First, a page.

What are Tattoo Flash?

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  • Written By: Mary McMahon
  • Edited By: Bronwyn Harris
  • Last Modified Date: 17 October 2019
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Tattoo flash are prepared tattoo designs which are intended for use in rapid tattooing. Most visitors to tattoo shops have seen tattoo flash, as they are typically displayed in the walls and in portfolios to give customers an idea of the kind of work they can receive. Flash encompasses a wide range of styles and designs, and it can come from a variety of sources.

Originally, the pieces were designed by the artist, who would display flash so customers could pick a tattoo they wanted. Artists would also modify flash or create custom pieces on request. Over time, artists started trading flash with each other, and also also selling tattoo flash, disseminating styles and designs across a broad community. Ultimately, companies started hiring designers, who produce a high volume of pieces for commercial sale on individual sheets or in books of collected flash.

Some people look down on tattoo flash, arguing that while it's fine to use flash for inspiration, tattoos really ought to be custom designed, to create a unique and original piece. Copying from flash can also have complex copyright implications; for example, a client who prints out a piece from the Internet and asks to get it as a tattoo might potentially be violating copyright laws, unless he or she has been given explicit consent to use the work.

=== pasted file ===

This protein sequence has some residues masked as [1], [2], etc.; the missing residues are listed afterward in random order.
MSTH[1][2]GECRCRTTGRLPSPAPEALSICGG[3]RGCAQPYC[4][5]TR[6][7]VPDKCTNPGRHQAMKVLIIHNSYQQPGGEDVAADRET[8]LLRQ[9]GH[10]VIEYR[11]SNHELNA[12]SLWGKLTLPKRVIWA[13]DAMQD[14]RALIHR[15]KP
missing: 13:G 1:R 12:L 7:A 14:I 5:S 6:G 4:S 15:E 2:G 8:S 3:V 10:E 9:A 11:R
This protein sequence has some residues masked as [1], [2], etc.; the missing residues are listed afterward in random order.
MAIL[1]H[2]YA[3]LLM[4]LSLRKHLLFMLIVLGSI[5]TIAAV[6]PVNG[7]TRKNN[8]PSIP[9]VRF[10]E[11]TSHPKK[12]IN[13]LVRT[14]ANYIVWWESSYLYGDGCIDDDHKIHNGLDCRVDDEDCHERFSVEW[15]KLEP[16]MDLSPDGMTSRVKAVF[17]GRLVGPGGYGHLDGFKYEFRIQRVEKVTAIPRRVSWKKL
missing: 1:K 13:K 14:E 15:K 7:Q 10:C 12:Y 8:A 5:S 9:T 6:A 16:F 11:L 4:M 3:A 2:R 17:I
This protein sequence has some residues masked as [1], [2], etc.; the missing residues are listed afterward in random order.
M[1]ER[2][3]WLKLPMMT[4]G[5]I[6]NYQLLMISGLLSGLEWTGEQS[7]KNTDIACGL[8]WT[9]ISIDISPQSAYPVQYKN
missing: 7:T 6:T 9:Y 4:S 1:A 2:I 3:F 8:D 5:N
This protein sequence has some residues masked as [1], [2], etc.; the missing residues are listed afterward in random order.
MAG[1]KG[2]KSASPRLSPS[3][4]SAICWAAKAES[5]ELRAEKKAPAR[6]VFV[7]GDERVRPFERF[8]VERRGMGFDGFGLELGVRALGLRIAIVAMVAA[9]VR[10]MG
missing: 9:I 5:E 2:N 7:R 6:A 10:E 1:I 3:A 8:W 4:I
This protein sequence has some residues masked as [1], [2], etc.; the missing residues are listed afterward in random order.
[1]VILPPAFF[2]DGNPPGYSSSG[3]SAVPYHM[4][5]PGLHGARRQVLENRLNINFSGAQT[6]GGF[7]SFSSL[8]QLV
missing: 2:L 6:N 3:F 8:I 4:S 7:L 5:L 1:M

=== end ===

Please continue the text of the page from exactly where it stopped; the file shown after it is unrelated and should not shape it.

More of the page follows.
Others feel flash make for a great jumping-off point, and they point out that many people like to get vintage tattoos from the original tattoo flash so that they are true to their roots. Flash examples by talented and famous artists like Sailor Jerry are often on display at tattoo shops for patrons to admire and use, as is flash by contemporary artists, and flash can be very useful for basic designs like stars and flowers, especially when clients want to be tattooed quickly.

Typically, tattoo flash sold for use by tattoo artists comes with a full color flash sheet which is designed to be displayed or shown to clients, along with a stencil, which just features the linework. When a client decides to use flash for his or her tattoo, the artist can copy the linework to transfer paper, which is used to create a stencil on the body of the client. As always, after a stencil has been applied, clients should double check to ensure that it is not accidentally mirrored, especially if there is lettering.


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Post 2

When did flash work start? Lol. Since the very beginning. Know your tattoo history if you are going to tattoo.

Post 1

When did flash work start? It seemed like suddenly it just exploded everywhere. I remember seeing some artist examples posted on walls, and of course the books of their work, but now all you see are rainbow walls of flash pages instead.

Flash is good, I suppose, if you're a co-ed wanting a "cute" first tattoo, but tells you nothing about the skills and artistic talent of the actual artist.

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